USDA awards half-million grant to research from ASU that uses machine learning to reduce food waste


TEMPE, AZ (July 9, 2019) — Nearly a third of the world’s food supply gets thrown out — from produce surplus in farmers’ fields and expired products discarded by retailers to leftovers. That’s the issue Timothy Richards, the Morrison Chair of Agribusiness in the W. P. Carey School of Business at Arizona State University, will be trying to solve with a new grant from the USDA’s Agriculture and Food Research Initiative (NIFA).

“Food waste occurs at virtually all stages of the supply chain from farmer, to retailer, to consumer — resulting in the disposal of potentially usable food in nearly every sector of the food system in the distribution channel between farmers and consumers,” Richards said.

The goal of the research is to combine grocers’ inventory with machine learning algorithms to develop a better system for matching supply to consumer demand fluctuations. This would ensure customers get what they want without the need for excess food.

In 2017, Richards and a colleague looked at online marketplaces and mobile apps, as well as scan-based trading through a $1 million grant from the USDA. And in a 2018 study, Richards and a colleague found that online marketplaces offer a promising solution for preventing food waste.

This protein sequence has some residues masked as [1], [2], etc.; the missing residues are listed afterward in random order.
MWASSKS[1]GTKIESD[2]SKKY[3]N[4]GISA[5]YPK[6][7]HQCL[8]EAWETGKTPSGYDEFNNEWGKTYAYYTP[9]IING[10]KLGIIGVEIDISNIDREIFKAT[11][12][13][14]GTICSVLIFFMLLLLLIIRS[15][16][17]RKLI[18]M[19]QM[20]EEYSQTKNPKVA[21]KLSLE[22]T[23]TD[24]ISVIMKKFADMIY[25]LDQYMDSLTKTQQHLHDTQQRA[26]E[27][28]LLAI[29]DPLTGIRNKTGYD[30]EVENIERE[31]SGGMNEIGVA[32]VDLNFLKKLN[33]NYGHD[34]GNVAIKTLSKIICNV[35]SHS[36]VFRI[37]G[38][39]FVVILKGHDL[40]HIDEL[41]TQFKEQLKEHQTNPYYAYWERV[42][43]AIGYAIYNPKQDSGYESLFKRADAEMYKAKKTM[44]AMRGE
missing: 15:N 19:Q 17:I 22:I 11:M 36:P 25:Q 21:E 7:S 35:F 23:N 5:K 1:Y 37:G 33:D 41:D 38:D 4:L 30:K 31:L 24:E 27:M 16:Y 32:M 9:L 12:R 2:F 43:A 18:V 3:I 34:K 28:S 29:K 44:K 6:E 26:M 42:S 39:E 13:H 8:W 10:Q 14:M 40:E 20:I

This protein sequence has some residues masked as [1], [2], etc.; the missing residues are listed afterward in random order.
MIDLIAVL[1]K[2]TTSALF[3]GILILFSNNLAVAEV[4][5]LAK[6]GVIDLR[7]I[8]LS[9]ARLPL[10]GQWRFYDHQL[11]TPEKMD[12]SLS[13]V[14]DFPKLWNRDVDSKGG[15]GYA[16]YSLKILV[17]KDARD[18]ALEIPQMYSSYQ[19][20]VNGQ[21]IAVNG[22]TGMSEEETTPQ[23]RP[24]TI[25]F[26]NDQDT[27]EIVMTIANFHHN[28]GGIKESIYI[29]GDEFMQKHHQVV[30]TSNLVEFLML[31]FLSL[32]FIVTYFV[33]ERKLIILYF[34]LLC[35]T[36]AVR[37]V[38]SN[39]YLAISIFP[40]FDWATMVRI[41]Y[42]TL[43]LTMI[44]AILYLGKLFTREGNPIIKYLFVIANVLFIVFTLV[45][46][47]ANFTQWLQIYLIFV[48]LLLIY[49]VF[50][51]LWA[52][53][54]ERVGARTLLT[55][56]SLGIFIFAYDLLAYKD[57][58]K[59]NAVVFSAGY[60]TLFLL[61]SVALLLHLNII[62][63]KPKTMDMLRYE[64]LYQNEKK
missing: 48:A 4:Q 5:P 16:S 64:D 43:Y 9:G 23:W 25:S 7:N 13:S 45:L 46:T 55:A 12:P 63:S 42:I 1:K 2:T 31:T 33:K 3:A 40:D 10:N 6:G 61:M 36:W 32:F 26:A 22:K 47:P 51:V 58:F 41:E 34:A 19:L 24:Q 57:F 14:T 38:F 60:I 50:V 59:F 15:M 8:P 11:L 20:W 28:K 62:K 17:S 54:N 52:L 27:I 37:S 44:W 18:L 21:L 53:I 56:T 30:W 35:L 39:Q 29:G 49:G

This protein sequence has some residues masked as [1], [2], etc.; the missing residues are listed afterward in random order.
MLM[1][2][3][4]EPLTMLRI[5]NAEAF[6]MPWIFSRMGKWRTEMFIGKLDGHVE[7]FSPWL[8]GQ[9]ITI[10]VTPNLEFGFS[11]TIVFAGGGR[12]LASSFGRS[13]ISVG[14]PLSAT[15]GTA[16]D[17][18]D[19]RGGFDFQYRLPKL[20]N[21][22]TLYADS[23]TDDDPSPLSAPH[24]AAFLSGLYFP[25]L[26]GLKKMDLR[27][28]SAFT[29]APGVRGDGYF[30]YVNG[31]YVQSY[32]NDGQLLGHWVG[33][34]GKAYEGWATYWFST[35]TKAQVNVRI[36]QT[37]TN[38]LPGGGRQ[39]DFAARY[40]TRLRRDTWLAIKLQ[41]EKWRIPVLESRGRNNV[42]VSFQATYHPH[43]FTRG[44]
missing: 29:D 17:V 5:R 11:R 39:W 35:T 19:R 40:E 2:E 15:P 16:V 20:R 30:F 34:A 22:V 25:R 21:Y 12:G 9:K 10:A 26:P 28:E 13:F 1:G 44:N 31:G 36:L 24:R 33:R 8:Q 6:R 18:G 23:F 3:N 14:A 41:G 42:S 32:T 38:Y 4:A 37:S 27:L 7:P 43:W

“If we combine better inventory management systems with new marketplaces for excess products, we may be able to save a significant share in food retailers’ waste each year,” Richards said.

His paper, “Big Data and Food Loss Mitigation in the Supply Chain,” won an Agriculture Economics and Rural Communities (AERC) grant totaling $499,999 through the Economic Implications and Applications of Big Data in Food and Agriculture program, which is a joint effort between the Economic Research Service (ERS) and NIFA.

About the W. P. Carey School of Business
The W. P. Carey School of Business at Arizona State University is one of the top-ranked business schools in the United States. The school is internationally regarded for its research productivity and its distinguished faculty members, including a Nobel Prize winner. Students come from more than 100 countries and W. P. Carey is represented by alumni in over 160 countries. Visit

For more information/media contact:
Shay Moser, W. P. Carey School of Business

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